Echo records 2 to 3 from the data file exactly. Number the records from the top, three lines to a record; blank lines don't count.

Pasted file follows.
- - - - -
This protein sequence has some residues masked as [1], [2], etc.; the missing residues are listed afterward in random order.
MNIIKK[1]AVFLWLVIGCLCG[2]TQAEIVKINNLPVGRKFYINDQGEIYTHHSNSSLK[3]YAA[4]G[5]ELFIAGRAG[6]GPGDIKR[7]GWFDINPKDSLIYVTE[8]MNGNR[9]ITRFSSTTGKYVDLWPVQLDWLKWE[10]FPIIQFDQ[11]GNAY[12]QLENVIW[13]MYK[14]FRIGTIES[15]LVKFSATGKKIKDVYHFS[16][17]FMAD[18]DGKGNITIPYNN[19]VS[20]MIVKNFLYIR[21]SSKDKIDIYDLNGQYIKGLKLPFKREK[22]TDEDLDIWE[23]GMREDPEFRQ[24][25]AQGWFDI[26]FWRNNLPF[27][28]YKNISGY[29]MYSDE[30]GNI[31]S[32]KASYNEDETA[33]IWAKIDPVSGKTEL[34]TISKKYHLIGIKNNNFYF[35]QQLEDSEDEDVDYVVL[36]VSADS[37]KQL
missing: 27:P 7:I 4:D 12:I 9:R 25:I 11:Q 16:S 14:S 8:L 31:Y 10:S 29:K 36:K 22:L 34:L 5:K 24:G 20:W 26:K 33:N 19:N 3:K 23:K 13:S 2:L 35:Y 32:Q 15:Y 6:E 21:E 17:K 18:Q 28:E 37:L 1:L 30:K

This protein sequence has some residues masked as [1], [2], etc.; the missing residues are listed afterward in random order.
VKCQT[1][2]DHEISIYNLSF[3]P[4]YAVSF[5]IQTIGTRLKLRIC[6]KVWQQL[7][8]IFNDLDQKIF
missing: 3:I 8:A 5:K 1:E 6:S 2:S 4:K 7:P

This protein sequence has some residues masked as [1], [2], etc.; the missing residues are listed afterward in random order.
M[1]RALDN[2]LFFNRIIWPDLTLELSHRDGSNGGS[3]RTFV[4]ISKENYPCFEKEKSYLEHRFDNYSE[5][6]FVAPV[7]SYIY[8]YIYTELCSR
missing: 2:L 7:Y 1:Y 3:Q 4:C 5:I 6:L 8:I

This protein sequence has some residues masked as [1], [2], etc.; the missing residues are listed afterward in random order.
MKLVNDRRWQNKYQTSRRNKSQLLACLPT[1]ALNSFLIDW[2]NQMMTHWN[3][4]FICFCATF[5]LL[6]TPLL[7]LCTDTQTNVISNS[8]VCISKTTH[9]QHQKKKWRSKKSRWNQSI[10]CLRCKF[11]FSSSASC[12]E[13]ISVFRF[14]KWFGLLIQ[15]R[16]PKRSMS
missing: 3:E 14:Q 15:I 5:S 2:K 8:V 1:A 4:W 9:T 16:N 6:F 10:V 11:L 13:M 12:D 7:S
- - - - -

This protein sequence has some residues masked as [1], [2], etc.; the missing residues are listed afterward in random order.
VKCQT[1][2]DHEISIYNLSF[3]P[4]YAVSF[5]IQTIGTRLKLRIC[6]KVWQQL[7][8]IFNDLDQKIF
missing: 3:I 8:A 5:K 1:E 6:S 2:S 4:K 7:P

This protein sequence has some residues masked as [1], [2], etc.; the missing residues are listed afterward in random order.
M[1]RALDN[2]LFFNRIIWPDLTLELSHRDGSNGGS[3]RTFV[4]ISKENYPCFEKEKSYLEHRFDNYSE[5][6]FVAPV[7]SYIY[8]YIYTELCSR
missing: 2:L 7:Y 1:Y 3:Q 4:C 5:I 6:L 8:I